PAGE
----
Video Telematics: Key Workflows

As a video telematics platform evolves, there is a tendency to obsess about adding new features that will, purportedly, add more value to the end-user.

Illustration about key workflows

As a video telematics platform evolves, there is a tendency to obsess about adding new features that will, purportedly, add more value to the end-user. These tendencies are exacerbated in the current moment, the golden age of AI, where sprinkling a little bit of AI fairy dust to anything is supposed to be indisputably for the better. Feature addition that is not in direct service to an end user’s everyday workflows, though, is just feature creep. Focusing on what to improve, enhance or augment then is a direct consequence of the key workflows that matter in day-to-day fleet operation.

As it relates to the use of video telematics by fleets, workflows can be broken down into 3 main categories:


The fundamental requirement of any video telematics solution is simple – to display video concurrent to an event of interest for review. Events of interest generally fall in one of the following categories:

  • An on-demand request by a fleet admin, based on inputs external to the system (e.g. reported accidents, driver highlighting the attention to something, complaints from other drivers on the road), also known as the DVR request. In such cases, the workflow needs to be optimized for fast and easy retrieval of video from the device. Approximate time and/or location have been the traditional methods for video retrieval. More recently, methods like requesting a compressed time-lapse version of longer duration of video for faster review, have helped augment the traditional DVR workflow. The fetch request is sent to the device and fulfilled immediately in case the device is online. If not, the request is queued for fulfillment at the next instance it is powered on and connected. To enable immediate fulfillment of DVR requests, many camera solutions have a low power mode that they go into when the vehicle is not in operation.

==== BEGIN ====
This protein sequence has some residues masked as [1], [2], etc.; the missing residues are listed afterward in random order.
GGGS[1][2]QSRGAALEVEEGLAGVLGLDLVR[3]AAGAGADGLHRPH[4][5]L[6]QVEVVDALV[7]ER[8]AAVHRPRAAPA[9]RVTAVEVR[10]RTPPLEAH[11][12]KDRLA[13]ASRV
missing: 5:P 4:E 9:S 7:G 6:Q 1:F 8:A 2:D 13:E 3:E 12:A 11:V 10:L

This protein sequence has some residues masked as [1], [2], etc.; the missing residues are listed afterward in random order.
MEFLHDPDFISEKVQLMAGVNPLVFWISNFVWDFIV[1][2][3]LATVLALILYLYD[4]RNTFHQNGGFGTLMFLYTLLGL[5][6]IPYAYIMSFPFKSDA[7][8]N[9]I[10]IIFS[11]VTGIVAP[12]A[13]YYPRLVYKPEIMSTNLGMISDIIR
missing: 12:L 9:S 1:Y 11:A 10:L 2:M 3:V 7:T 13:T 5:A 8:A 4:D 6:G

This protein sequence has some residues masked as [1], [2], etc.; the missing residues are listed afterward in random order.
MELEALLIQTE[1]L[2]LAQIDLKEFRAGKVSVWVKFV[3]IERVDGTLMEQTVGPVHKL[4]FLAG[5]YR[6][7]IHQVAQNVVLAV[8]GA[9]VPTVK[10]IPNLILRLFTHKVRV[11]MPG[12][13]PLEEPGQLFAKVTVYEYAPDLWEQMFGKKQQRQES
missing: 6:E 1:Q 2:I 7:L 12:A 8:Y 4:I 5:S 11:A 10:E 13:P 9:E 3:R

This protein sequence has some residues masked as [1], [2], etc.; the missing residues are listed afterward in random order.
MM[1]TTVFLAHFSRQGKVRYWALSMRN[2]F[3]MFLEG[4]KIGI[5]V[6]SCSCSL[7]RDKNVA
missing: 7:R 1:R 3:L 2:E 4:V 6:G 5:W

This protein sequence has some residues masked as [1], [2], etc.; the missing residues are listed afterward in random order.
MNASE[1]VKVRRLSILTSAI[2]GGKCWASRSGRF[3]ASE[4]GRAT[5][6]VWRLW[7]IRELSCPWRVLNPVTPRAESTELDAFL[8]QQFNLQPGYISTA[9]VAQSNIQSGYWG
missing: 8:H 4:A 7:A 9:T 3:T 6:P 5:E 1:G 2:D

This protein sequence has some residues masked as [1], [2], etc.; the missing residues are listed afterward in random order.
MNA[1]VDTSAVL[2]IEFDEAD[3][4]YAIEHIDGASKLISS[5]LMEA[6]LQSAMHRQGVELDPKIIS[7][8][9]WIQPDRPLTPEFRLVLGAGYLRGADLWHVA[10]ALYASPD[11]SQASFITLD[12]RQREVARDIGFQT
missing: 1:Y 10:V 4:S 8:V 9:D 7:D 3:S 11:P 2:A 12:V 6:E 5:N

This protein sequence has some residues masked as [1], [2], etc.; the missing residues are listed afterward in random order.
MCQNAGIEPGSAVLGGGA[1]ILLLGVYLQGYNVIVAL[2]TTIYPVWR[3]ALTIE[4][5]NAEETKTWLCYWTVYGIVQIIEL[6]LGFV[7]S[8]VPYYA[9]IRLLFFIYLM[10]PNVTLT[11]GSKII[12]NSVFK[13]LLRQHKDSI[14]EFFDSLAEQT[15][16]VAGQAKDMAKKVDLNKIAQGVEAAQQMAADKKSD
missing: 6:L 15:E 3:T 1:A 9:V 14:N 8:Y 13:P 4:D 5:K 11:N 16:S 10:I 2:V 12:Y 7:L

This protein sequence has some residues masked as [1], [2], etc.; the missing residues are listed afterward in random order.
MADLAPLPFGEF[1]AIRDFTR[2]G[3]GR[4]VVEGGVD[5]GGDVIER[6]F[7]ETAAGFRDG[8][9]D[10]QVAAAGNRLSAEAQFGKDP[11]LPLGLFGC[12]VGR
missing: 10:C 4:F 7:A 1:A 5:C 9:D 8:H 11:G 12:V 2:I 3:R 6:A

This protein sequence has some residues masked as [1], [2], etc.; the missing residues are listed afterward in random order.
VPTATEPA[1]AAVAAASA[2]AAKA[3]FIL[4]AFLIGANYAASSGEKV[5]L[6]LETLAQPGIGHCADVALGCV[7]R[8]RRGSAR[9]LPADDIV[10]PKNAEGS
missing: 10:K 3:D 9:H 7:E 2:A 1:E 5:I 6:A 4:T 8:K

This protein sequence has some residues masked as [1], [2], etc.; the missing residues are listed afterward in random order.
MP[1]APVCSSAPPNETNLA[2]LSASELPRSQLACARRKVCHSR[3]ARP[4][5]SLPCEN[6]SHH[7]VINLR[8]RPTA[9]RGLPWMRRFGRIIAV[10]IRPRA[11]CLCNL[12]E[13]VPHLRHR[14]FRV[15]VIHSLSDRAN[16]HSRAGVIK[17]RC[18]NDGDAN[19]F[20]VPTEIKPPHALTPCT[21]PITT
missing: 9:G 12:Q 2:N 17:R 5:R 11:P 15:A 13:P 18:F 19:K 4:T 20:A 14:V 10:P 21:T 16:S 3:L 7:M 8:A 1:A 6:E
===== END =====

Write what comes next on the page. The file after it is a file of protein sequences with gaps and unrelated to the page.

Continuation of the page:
• Video corresponding to events triggered by a telematics black-box. There are two different implementations of this. The first, where the black-box communicates to the camera locally over a wired connection, WiFi or Bluetooth, in real-time, and triggers video capture and upload instantly. In another instance, typical where the black-box and camera system have no viable communication channel between them and rely on their independent 3G/LTE network connectivity, the request has to undergo ’round-tripping’. That is, the black-box creates an event, which is uploaded to the backend, which then triggers a request back down to the camera for video for the requisite duration, and which is finally uploaded by the camera back to the cloud. It is apparent that the latter is inefficient with regards to both data usage and time required for video to be available, and most modern video telematics systems aim for the former.
  • Events generated through analysis of video and other sensors on the device, in real-time, using AI. These include ADAS-based events like tailgating and rolling STOPs, DMS-based events like driver distraction or fatigue, and detection of impacts or crashes. For such AI-based events that are generated automatically, the main bottleneck in the review process is the fleet manager’s time and attention, which are both limited. Events on the other hand, even from a medium-sized fleet, can run into the hundreds in just a week’s time. Providing tools to sort and display only the most critical events for review becomes critical. A ‘lazy loading’ UX paradigm, where more events are surfaced only on request, is one of the ways in which fleet managers can be given better control over the review process.